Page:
As another International Day for Victims of Torture approaches (on Thursday), a question many may ask is: why should they care? As if there aren't enough things in life to worry about, torture is often the farthest thing from our minds. And, for good reason, as it happens to be a very unpleasant topic.
Yet, torture is something that happens on a daily basis in many Asian states. It continues to be the interrogation method of choice for police who lack proper tools or skills to carry out investigations. It's also used by military and paramilitary groups to silence government critics and intimidate the community. In fact, many Asian states have seen torture become a systemic and institutionalised practice where the perpetrator is rewarded and the victim is punished.
So, why should anyone care? After all, the people being tortured are probably guilty of something, since the police have arrested them.
The truth is that most torture victims are not guilty of anything other than being powerless against the state. They are generally poor, marginalised and forgotten. Or they are outspoken and critical. Either way, they cannot defend themselves against the brute power of the state.
But torture victims are strangers, from far away lands; even if they were innocent, why should anyone care? They may be strangers, but they share a common phenomenon. Torture is a global tragedy that has, at some time, afflicted every society and culture. Although torture is generally associated with weak nation-states, it would be naive to think that it could not return to the most economically advanced societies. It has already reappeared, with some western politicians endorsing alternative interrogation techniques for alleged terrorists.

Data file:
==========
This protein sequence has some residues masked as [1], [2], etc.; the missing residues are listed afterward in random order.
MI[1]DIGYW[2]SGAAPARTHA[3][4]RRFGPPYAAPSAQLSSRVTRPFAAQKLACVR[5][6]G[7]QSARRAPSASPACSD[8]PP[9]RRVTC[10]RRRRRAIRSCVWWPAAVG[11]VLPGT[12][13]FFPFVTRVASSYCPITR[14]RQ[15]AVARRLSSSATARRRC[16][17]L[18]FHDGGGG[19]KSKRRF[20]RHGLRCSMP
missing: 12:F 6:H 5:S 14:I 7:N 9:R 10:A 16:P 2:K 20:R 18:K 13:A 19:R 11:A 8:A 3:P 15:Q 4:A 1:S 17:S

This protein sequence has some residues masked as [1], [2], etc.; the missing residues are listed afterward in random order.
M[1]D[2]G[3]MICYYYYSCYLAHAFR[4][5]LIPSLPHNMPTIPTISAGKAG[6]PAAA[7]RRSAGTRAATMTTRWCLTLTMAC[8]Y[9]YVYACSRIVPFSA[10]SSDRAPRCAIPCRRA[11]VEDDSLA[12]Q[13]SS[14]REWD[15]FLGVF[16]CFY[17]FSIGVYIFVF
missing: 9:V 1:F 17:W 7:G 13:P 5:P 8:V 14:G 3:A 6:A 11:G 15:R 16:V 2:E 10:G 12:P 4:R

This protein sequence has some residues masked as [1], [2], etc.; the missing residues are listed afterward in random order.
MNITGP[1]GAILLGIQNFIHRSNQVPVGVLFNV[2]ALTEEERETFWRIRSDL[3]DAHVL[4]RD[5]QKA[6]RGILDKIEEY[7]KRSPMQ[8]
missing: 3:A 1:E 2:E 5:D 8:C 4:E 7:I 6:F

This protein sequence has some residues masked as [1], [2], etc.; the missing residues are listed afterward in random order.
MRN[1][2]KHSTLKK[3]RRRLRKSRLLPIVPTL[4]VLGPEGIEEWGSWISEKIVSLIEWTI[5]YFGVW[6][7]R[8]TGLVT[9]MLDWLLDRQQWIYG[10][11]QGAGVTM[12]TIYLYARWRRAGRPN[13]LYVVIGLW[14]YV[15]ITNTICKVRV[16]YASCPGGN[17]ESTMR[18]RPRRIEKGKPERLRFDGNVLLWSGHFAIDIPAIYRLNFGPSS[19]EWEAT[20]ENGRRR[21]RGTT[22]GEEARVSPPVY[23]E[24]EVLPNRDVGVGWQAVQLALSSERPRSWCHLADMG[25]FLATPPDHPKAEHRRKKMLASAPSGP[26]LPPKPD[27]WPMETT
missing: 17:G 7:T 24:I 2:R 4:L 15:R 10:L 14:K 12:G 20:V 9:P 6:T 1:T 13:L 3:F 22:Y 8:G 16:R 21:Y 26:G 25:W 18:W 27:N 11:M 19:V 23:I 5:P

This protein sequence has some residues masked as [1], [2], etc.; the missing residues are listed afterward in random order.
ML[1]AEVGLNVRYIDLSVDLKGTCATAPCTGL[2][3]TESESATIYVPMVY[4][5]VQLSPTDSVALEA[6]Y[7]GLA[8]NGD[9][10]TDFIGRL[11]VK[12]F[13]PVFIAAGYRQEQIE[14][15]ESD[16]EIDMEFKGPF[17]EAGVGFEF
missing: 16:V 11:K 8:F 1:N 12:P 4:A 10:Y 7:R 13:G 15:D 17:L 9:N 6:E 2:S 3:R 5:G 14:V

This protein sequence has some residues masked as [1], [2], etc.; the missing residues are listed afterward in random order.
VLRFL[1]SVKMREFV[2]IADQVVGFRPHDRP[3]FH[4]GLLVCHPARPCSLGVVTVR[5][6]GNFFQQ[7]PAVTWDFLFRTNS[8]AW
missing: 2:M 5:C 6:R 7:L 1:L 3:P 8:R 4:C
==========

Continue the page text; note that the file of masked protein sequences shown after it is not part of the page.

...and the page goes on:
Since the signing of the Magna Carta, freedom from torture has taken the west over 800 years to accomplish, all of which could be lost in a moment. The only hope for ending this practice is through universal condemnation and solidarity with victims. This must come from a grass-roots level, as politicians will only act under pressure from the public.
Even with a shared common goal in eliminating torture, what can one person do? That is easy: torture needs to become a mainstream topic. It must be rejected by businesses and denounced by civil society. It needs to be taught by teachers and discussed by students. It needs to be written about and scrutinised, understood and de-stigmatised. It must become part of our everyday vocabulary.
Above all, the community needs to reach out to those who have suffered from torture. Thousands of refugees come through the city, often fleeing torture at the hands of despotic regimes. Many of them are women and children who have experienced sexual violence.
This year's International Day for Victims of Torture should be seen as an opportunity for people to reflect on what they have, how easy it could be lost and, most importantly, to understand that torture victims need our support.
Robert Hanlon is a PhD candidate at the Department of Asian and International Studies, City University of Hong Kong